Before we dive headlong into cocklebur, there is one more thing that we need to address. The structures that most people think of as seeds in this family are actually fruit known as achenes or even more specifically as cypsela (a minute difference having to do with whether or not there is a thin layer of stem tissue surrounding the fruit, but this is a lesson for another day; for now, consider them semi-interchangeable when it comes to the sunflower family). Think of a sunflower seed. The outer "shell" that you discard after cracking it open is the fruit tissue. The white part that you actually eat is the seed. Perhaps an illustration for all this will help sum up what we've learned. Here's an example in camphorweed (Heterotheca subaxillaris):

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Now, you should have enough information to start to understand cocklebur. I think it best to start with a photo:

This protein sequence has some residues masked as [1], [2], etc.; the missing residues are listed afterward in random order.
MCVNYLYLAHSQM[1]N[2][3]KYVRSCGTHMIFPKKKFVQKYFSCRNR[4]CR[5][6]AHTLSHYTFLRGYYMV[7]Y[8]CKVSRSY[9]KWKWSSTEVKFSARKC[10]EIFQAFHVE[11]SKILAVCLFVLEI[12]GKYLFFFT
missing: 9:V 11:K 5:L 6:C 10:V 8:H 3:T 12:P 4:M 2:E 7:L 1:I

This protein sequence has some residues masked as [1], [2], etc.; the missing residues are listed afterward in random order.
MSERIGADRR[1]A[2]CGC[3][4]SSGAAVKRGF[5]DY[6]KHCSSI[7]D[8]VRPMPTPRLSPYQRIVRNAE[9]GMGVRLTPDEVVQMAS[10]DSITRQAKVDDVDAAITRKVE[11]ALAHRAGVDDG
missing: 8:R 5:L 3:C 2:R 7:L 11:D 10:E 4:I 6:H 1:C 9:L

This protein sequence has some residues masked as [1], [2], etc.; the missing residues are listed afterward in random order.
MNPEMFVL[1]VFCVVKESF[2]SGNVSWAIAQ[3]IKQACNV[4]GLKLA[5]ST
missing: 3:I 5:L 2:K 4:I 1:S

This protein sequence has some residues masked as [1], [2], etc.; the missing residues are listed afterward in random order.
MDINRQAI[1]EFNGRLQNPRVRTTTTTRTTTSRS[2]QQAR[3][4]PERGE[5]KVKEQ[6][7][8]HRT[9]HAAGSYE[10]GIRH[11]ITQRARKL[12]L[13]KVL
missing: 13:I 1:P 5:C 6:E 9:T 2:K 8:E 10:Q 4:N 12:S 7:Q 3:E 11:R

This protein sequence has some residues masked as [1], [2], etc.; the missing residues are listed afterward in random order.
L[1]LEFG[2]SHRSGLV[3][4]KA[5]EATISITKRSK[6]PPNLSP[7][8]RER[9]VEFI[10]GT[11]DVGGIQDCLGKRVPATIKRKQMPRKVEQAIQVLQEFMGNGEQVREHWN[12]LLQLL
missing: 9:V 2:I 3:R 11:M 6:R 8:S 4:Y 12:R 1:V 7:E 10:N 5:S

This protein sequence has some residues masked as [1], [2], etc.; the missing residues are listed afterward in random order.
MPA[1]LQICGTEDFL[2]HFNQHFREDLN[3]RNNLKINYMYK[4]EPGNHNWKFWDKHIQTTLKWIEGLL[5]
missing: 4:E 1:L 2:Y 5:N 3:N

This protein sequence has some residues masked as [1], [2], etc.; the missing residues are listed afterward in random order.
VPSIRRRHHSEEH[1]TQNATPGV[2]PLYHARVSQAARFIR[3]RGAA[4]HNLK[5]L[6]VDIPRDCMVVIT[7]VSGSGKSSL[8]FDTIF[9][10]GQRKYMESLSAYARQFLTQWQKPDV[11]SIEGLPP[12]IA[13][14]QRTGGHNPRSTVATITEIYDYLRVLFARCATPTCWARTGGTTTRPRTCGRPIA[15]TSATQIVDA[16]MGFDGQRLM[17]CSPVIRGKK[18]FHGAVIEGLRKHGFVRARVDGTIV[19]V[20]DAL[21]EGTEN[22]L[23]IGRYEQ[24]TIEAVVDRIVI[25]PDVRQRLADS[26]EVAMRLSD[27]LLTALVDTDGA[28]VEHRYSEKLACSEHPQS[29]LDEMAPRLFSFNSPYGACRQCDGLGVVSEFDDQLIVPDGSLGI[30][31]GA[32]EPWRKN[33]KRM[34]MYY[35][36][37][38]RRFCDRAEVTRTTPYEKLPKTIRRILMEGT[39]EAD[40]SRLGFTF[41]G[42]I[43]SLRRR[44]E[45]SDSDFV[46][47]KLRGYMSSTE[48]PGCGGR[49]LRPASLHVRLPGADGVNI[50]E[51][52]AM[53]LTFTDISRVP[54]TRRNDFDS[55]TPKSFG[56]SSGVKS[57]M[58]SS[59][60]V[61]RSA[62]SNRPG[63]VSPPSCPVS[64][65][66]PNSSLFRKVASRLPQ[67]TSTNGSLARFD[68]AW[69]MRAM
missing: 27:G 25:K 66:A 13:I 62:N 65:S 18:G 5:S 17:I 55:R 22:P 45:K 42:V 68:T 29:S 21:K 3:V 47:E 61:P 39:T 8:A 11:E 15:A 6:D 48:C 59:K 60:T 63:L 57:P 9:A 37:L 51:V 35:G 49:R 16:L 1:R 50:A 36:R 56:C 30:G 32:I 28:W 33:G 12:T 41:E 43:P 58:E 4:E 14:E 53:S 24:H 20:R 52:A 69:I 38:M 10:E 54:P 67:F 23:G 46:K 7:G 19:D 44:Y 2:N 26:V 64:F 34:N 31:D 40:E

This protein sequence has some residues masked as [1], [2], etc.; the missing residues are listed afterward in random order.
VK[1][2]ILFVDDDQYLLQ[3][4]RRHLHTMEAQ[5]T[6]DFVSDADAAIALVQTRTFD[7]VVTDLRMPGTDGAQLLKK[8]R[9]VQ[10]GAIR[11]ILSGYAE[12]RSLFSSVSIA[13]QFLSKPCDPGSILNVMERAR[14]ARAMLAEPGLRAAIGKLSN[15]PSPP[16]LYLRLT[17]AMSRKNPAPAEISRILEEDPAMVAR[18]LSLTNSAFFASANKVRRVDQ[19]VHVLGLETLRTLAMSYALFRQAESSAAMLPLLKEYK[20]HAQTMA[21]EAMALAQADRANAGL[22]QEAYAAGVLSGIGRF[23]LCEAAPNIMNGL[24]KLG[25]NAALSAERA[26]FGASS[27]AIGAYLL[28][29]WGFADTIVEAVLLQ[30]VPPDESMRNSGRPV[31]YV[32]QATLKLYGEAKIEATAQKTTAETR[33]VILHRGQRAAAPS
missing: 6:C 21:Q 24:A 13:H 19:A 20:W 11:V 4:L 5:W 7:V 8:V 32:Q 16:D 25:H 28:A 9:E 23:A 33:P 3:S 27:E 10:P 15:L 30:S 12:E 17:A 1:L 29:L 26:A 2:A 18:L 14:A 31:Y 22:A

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Try to get some sense of this on your own before moving to the next explanation.

Hopefully, you've taken some time to look closely at the photo. I want to show you another photo, this one cut open (longitudinal section). Try to figure out this one as well and then read the explanation:

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So what's going on here? As you might have guessed, the bur part of the cocklebur is actually composed of phyllaries, tough, fused phyllaries with hooks at the tip. Inside the phyllaries are two black fruits (cypsela or achenes), which each have a single seed in them. If you are particularly observant, you might have noticed the second set of unfused phyllaries at the base of the bur in the first photo. Here's a picture of a fruit and a seed out of a bur. The fruit (seed + fruit tissue) is on the left and a seed is on the right: